Do Car Insurance Companies Look at Your Income?

Your paycheck may help determine how much you fork over for auto insurance, a new study indicates.

Do Car Insurance Companies Look at Your Income? Photo by Suphaksorn Thongwongboot / Shutterstock.com

Driver income is often used by auto insurance companies to calculate rates, a new study shows.

The Consumer Federation of America recently tested premiums offered by the nation’s five largest insurers in 10 cities for two drivers with different socioeconomic backgrounds and different driving records. The nonprofit organization found that upper-income drivers often pay less.

For example, the study findings include:

  • In 70 percent of tests in which a comparison was possible, a moderate-income driver with a perfect driving record was charged more for basic liability insurance than a high-income driver with a recent DUI conviction.
  • In 53 percent of tests, moderate-income drivers with clean records were charged more than high-income drivers who recently caused an accident resulting in bodily injury.
  • In 52.7 percent of tests, a moderate-income driver with a perfect driving record was charged more for basic insurance than a high-income driver who caused an accident and was convicted of a speeding violation within the past 12 months.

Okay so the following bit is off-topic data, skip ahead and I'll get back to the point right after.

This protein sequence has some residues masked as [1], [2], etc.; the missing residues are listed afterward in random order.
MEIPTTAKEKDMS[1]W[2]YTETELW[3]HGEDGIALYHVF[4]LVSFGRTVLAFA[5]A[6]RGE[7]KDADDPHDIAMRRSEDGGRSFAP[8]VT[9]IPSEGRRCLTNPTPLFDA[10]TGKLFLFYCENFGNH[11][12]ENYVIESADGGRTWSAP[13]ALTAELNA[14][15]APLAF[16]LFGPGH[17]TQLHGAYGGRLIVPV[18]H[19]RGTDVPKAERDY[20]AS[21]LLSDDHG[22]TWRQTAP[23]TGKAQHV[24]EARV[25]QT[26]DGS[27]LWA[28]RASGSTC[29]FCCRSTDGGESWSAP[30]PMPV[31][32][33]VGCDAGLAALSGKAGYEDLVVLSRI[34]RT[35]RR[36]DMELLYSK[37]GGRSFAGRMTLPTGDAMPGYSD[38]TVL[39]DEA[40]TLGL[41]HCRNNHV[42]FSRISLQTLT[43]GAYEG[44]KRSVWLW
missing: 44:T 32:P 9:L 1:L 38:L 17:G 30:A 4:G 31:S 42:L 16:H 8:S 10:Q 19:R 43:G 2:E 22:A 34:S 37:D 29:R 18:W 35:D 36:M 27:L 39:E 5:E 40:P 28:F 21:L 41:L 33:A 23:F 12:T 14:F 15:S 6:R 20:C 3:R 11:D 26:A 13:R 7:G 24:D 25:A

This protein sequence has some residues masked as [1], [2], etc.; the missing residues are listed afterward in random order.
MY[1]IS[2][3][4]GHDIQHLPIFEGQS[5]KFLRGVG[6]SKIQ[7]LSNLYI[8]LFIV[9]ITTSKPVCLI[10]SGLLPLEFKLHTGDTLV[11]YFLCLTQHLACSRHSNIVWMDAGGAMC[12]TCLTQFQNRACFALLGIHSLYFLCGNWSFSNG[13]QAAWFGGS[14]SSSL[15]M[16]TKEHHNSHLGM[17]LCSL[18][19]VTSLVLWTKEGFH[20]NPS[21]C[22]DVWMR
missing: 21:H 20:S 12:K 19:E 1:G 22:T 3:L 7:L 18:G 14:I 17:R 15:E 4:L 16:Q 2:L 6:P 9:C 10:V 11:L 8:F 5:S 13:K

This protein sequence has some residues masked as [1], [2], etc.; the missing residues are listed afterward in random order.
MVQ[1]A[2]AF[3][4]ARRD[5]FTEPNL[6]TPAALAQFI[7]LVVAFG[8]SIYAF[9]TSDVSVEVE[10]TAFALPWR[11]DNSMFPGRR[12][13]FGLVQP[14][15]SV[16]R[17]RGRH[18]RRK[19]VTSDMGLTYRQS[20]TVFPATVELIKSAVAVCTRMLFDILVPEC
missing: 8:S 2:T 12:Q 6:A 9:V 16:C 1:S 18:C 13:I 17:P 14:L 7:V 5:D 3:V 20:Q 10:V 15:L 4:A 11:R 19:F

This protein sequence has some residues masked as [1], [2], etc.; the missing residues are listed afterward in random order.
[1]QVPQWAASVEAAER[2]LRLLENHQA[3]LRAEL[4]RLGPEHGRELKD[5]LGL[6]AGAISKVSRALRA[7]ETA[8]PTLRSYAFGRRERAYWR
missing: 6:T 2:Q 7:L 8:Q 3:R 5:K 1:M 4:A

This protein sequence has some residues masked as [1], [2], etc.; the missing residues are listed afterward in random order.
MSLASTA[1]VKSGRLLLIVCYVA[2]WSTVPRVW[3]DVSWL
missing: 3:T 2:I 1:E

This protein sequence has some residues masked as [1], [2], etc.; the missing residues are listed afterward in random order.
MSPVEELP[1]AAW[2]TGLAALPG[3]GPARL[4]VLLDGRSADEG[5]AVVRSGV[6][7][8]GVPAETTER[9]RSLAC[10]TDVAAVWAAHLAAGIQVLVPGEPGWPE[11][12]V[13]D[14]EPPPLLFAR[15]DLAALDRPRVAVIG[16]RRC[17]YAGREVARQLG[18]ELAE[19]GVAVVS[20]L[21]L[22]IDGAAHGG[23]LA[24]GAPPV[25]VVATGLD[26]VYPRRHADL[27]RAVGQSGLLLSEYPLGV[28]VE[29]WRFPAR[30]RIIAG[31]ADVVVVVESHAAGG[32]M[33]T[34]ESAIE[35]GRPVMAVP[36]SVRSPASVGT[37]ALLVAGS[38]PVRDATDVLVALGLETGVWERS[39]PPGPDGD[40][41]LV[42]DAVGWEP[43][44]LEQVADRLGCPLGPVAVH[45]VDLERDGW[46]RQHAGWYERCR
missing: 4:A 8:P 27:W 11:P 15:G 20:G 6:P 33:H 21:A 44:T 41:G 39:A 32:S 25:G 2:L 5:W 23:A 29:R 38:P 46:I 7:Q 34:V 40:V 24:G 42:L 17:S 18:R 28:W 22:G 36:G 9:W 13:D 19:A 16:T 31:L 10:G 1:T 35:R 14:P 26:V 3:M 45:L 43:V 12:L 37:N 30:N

J. Robert Hunter, the CFA’s director of insurance and former Texas insurance commissioner, calls the difference in how upper- and moderate-income drivers are often treated “profoundly unfair.”

State Farm fared best in the CFA tests, being most likely to charge a good driver a lower rate than a driver with a worse record, regardless of socio-economic status.

Progressive and Geico fared worst. According to the CFA, 78 percent of the time, these companies charged moderate-income policyholders with good driving records higher premiums for a basic policy than they charged upper-income drivers who recently incurred an accident or violation on their driving records.

James Lynch, chief actuary and vice president of research and information services at the Insurance Information Institute — which represents the auto insurance industry — says in a CBS MoneyWatch report that the CFA had “shoehorned” its study to get the results it wanted.

Lynch added that insurance companies don’t look at drivers’ income but only at their risk for having an accident.

If you’re looking for a new or better car insurance policy, check out the Money Talks News insurance page.

What do you make of the CFA’s findings? Share your thoughts below or on Facebook.

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